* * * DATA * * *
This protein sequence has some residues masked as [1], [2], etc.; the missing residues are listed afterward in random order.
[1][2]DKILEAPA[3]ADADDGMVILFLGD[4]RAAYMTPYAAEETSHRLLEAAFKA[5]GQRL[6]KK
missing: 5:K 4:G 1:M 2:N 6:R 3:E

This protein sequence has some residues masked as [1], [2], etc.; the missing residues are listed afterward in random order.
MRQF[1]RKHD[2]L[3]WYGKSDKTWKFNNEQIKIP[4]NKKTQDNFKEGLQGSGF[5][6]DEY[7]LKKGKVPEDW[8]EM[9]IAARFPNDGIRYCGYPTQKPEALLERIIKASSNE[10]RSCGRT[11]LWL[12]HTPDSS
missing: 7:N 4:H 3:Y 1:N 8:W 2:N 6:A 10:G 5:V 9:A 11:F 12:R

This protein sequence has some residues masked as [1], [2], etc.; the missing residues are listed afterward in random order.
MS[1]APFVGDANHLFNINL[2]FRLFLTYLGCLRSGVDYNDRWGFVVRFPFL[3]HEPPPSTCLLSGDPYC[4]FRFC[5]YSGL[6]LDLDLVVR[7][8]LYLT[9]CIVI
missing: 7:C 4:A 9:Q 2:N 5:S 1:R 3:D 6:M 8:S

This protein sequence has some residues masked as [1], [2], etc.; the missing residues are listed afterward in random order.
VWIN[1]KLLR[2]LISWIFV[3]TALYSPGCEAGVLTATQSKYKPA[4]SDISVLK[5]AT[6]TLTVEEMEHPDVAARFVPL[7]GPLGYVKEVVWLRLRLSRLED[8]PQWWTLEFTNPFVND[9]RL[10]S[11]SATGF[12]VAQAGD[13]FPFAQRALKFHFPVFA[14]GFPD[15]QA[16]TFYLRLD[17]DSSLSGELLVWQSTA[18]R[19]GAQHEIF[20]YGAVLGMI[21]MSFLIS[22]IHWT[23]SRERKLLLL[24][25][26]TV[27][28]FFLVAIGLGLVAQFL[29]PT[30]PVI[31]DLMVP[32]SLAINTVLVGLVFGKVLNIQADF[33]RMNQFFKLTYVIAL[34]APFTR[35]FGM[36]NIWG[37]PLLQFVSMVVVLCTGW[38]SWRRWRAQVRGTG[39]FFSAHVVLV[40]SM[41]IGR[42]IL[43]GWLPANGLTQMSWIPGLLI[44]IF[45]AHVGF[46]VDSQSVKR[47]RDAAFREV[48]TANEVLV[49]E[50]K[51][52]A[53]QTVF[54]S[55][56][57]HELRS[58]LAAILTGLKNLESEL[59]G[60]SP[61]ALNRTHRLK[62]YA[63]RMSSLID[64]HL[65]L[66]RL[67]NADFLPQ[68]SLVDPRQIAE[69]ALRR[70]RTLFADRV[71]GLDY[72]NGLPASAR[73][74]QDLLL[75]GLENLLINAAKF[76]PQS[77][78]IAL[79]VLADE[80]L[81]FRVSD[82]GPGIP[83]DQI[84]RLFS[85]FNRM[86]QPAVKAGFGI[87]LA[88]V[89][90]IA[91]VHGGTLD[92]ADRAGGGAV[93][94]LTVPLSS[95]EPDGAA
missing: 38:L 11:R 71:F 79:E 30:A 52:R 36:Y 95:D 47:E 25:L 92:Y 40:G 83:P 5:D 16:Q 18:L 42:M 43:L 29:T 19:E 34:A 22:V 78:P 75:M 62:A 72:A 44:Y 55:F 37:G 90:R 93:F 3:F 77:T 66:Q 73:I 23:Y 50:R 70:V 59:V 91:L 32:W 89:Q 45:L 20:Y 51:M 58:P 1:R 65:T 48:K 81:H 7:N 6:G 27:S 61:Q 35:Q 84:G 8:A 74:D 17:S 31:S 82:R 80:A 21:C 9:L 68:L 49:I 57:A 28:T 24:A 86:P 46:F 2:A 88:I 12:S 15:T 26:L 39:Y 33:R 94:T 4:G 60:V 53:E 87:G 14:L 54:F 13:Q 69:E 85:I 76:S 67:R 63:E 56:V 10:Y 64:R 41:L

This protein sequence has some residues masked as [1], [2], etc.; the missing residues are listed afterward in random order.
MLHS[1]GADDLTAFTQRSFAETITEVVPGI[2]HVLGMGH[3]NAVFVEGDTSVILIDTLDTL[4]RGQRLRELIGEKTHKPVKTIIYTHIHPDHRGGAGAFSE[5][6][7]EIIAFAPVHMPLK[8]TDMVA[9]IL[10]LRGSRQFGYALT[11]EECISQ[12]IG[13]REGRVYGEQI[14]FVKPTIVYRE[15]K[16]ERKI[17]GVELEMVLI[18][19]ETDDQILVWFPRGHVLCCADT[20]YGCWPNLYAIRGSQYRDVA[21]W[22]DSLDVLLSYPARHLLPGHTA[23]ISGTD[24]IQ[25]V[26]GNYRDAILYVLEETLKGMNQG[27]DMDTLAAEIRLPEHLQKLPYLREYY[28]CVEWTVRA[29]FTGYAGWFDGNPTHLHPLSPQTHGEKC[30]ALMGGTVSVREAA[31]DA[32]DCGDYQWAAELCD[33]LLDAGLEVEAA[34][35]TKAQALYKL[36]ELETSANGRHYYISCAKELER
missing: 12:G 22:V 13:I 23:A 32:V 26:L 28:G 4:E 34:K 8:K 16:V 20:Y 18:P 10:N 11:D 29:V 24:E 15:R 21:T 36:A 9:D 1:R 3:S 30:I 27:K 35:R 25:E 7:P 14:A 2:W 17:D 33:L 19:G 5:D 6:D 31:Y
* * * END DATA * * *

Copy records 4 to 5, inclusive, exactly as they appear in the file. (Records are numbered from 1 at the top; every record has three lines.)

This protein sequence has some residues masked as [1], [2], etc.; the missing residues are listed afterward in random order.
VWIN[1]KLLR[2]LISWIFV[3]TALYSPGCEAGVLTATQSKYKPA[4]SDISVLK[5]AT[6]TLTVEEMEHPDVAARFVPL[7]GPLGYVKEVVWLRLRLSRLED[8]PQWWTLEFTNPFVND[9]RL[10]S[11]SATGF[12]VAQAGD[13]FPFAQRALKFHFPVFA[14]GFPD[15]QA[16]TFYLRLD[17]DSSLSGELLVWQSTA[18]R[19]GAQHEIF[20]YGAVLGMI[21]MSFLIS[22]IHWT[23]SRERKLLLL[24][25][26]TV[27][28]FFLVAIGLGLVAQFL[29]PT[30]PVI[31]DLMVP[32]SLAINTVLVGLVFGKVLNIQADF[33]RMNQFFKLTYVIAL[34]APFTR[35]FGM[36]NIWG[37]PLLQFVSMVVVLCTGW[38]SWRRWRAQVRGTG[39]FFSAHVVLV[40]SM[41]IGR[42]IL[43]GWLPANGLTQMSWIPGLLI[44]IF[45]AHVGF[46]VDSQSVKR[47]RDAAFREV[48]TANEVLV[49]E[50]K[51][52]A[53]QTVF[54]S[55][56][57]HELRS[58]LAAILTGLKNLESEL[59]G[60]SP[61]ALNRTHRLK[62]YA[63]RMSSLID[64]HL[65]L[66]RL[67]NADFLPQ[68]SLVDPRQIAE[69]ALRR[70]RTLFADRV[71]GLDY[72]NGLPASAR[73][74]QDLLL[75]GLENLLINAAKF[76]PQS[77][78]IAL[79]VLADE[80]L[81]FRVSD[82]GPGIP[83]DQI[84]RLFS[85]FNRM[86]QPAVKAGFGI[87]LA[88]V[89][90]IA[91]VHGGTLD[92]ADRAGGGAV[93][94]LTVPLSS[95]EPDGAA
missing: 38:L 11:R 71:F 79:E 30:A 52:R 36:Y 95:D 47:E 25:L 92:Y 40:G 83:P 5:D 16:Q 18:L 42:M 43:L 29:T 19:E 34:A 22:V 78:P 75:M 62:A 72:A 44:Y 55:F 37:G 90:R 93:F 3:F 77:T 66:Q 73:I 23:Y 50:R 70:V 59:V 91:L 32:W 89:Q 45:L 20:Y 51:M 58:P 1:R 65:T 48:K 81:H 7:N 6:G 27:S 61:Q 35:Q 84:G 8:A 74:D 17:S 31:S 82:R 80:A 21:C 9:L 68:L 49:I 57:A 28:T 24:A 86:P 46:F 2:A 88:I 12:S 15:T 26:L 39:Y 33:R 94:T 4:G 60:V 53:E 87:G 14:L 54:F 13:Q 69:E 85:I 76:S 67:R 63:E 56:V 10:Y 64:R 41:L

This protein sequence has some residues masked as [1], [2], etc.; the missing residues are listed afterward in random order.
MLHS[1]GADDLTAFTQRSFAETITEVVPGI[2]HVLGMGH[3]NAVFVEGDTSVILIDTLDTL[4]RGQRLRELIGEKTHKPVKTIIYTHIHPDHRGGAGAFSE[5][6][7]EIIAFAPVHMPLK[8]TDMVA[9]IL[10]LRGSRQFGYALT[11]EECISQ[12]IG[13]REGRVYGEQI[14]FVKPTIVYRE[15]K[16]ERKI[17]GVELEMVLI[18][19]ETDDQILVWFPRGHVLCCADT[20]YGCWPNLYAIRGSQYRDVA[21]W[22]DSLDVLLSYPARHLLPGHTA[23]ISGTD[24]IQ[25]V[26]GNYRDAILYVLEETLKGMNQG[27]DMDTLAAEIRLPEHLQKLPYLREYY[28]CVEWTVRA[29]FTGYAGWFDGNPTHLHPLSPQTHGEKC[30]ALMGGTVSVREAA[31]DA[32]DCGDYQWAAELCD[33]LLDAGLEVEAA[34][35]TKAQALYKL[36]ELETSANGRHYYISCAKELER
missing: 12:G 22:V 13:I 23:A 32:V 26:L 28:G 4:E 34:K 8:K 16:V 20:Y 18:P 10:N 11:D 29:V 24:E 15:R 21:T 36:A 9:D 1:R 3:S 30:I 27:K 35:R 25:E 7:P 14:A 2:W 17:D 33:L 19:G 5:D 6:D 31:Y